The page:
[0100] Note that the electron-emitting material 5 may also be disposed as shown in FIG. 3 such that it contacts the separated cathode electrodes 2.

[0101] The electron-emitting device of this embodiment mode has an extremely simple structure in which laminates are repeated, its manufacturing processes are easy, and it can be manufactured with good yields.

[0102] An application example of the electron-emitting device of this embodiment mode is discribed below. An electron source or an image-forming apparatus, for example, can be structured by arranging the electron-emitting devices of this embodiment mode on a plurality of substrates.

[0103] Many kinds of electron-emitting device arrangement can be employed. One example is a simple matrix arrangement in which a plurality of the electron-emitting devices are disposed in a matrix shape in the x-direction and the y-direction, wherein one electrode on each of the plurality of electron-emitting devices disposed in the same row is connected in common to an x-directional wiring, while the other electrode on each of the plurality of electron-emitting devices disposed in the same column is connected in common to a y-directional wiring. A detailed explanation of the simple matrix arrangement is given below.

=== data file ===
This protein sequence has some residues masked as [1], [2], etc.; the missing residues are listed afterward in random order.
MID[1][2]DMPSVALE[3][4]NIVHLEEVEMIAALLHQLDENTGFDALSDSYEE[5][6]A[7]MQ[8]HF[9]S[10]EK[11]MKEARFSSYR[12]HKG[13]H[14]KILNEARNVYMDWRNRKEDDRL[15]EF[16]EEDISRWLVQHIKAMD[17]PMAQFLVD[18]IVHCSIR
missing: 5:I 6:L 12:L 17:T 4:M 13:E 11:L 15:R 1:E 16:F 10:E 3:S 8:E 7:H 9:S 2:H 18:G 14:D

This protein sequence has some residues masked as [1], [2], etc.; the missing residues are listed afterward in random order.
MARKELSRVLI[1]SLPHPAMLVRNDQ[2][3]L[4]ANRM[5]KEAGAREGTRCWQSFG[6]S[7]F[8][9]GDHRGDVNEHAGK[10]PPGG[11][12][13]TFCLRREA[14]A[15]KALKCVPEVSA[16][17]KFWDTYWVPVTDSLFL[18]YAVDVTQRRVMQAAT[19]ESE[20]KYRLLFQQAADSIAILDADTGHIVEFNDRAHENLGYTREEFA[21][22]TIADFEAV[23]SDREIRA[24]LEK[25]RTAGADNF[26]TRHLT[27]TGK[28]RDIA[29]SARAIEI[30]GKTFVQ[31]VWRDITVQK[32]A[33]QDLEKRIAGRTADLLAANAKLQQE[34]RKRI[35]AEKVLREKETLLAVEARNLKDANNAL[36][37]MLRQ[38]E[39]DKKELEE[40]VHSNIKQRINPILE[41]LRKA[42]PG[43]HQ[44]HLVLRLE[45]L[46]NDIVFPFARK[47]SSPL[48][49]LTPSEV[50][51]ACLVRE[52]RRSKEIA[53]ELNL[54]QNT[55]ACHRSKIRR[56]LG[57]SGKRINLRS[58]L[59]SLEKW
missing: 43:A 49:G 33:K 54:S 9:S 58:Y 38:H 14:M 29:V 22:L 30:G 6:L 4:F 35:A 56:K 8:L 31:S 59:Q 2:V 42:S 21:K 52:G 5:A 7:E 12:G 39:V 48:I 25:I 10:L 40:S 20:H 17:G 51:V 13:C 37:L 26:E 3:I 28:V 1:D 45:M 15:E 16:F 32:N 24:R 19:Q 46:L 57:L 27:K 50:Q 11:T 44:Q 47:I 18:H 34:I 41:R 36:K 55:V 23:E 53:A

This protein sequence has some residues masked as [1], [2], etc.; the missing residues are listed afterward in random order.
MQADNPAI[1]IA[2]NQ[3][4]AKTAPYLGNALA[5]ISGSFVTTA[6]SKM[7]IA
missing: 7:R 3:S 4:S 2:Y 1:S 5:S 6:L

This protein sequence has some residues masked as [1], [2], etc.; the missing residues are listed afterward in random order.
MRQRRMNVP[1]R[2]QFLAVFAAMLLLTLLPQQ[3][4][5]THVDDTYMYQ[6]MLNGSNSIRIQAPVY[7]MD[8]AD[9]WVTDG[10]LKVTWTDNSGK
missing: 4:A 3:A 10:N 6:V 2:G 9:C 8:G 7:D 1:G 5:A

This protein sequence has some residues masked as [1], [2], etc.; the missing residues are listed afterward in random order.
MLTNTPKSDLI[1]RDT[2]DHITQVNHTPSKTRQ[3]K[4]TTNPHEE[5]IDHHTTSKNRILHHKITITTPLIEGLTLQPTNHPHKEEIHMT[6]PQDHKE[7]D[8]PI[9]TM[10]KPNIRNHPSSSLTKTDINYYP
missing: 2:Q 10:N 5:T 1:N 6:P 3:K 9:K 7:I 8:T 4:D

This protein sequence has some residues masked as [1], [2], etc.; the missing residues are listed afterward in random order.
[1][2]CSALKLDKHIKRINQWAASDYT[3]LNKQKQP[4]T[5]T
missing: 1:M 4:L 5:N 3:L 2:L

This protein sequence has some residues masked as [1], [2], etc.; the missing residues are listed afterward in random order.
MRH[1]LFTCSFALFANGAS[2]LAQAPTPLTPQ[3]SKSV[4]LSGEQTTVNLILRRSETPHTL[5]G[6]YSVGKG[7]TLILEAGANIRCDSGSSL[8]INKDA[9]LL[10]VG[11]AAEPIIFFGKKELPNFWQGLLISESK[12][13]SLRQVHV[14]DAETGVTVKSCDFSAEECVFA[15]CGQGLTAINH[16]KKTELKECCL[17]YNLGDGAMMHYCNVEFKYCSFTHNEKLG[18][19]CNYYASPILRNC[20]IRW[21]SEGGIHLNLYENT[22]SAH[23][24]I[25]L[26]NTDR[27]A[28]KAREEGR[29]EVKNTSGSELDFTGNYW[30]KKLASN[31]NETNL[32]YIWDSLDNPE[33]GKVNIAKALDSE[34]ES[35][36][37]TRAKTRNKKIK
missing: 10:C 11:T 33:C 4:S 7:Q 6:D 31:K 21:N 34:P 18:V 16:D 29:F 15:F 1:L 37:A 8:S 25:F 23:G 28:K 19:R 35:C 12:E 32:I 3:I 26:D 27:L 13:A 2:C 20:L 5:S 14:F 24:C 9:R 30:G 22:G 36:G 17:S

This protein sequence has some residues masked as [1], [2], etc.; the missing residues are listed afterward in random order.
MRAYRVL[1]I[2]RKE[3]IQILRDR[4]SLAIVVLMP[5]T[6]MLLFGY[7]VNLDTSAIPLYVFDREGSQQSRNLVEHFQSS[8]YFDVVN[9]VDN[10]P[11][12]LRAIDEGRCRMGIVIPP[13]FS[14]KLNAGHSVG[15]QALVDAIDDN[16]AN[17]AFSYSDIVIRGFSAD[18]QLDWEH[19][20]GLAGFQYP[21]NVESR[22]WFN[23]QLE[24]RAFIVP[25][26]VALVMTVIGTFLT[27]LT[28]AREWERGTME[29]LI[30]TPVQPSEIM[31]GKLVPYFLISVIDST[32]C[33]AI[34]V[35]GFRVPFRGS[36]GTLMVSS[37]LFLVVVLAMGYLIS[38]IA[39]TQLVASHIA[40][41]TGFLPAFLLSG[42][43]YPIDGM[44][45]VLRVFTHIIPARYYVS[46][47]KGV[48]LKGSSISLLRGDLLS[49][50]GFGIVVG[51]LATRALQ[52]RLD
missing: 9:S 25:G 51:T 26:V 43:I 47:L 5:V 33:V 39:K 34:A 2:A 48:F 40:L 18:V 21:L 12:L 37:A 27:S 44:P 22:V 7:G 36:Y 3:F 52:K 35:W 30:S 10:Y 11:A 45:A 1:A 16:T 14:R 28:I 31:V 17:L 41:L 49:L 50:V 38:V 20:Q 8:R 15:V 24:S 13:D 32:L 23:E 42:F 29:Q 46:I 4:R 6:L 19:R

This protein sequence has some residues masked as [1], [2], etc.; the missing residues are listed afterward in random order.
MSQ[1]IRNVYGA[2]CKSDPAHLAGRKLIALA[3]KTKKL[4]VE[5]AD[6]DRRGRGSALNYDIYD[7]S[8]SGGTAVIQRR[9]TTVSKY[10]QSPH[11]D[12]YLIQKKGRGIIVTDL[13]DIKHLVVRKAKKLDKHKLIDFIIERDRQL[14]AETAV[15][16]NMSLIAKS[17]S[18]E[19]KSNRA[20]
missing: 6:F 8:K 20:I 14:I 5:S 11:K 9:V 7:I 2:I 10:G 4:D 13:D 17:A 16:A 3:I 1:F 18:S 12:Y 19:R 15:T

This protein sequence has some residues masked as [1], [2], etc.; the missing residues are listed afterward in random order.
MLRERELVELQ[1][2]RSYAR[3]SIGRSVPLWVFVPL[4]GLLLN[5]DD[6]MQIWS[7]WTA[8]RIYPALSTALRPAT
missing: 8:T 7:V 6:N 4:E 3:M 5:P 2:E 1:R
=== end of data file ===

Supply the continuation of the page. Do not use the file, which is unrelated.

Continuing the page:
[0104] Reference numerals 51 and 61 in FIG. 5 and FIG. 6 denote electron source substrates, reference numerals 52 and 62 denote x-directional wirings, and reference numerals 53 and 63 denote y-directional wirings. Reference numeral 64 denotes an electron-emitting device of this embodiment.

[0105] M x-directional wirings 62 are denoted by reference symbols Dx1, Dx2, . . . , Dxm, and can be structured by using a conductive metal or the like formed by a method such as vacuum evaporation, printing, or sputtering. The material, film thickness, and width of the wirings may be suitably designed. N y-directional wirings 63 are denoted by reference symbols Dy1, Dy2, . . . , Dyn, and are formed similarly to the x-directional wirings. An interlayer-insulating layer (not shown) is formed between m x-directional wirings 62 and the n y-directional wirings 63, electrically separating both wirings. (Note that m and n are both positive integers.)

[0106] The interlayer-insulating layer (not shown) is structured by SiO2 or the like formed using a method such as vacuum evaporation, printing, or sputtering. For example, the interlayer-insulating layer (not shown) may be formed in a desired shape over the entire surface of, or a portion or, the substrate 61 formed the x-directional wirings 62. In particular, the film thickness, material, and its manufacturing method of the interlayer-insulating layer are suitably set such that the wirings are able to with stand the electric potential difference at intersecting portions of the x-directional wirings 62 and the y-directional wirings 63. The x-directional wirings 62 and the y-directional wirings 63 are each brought out to external terminals.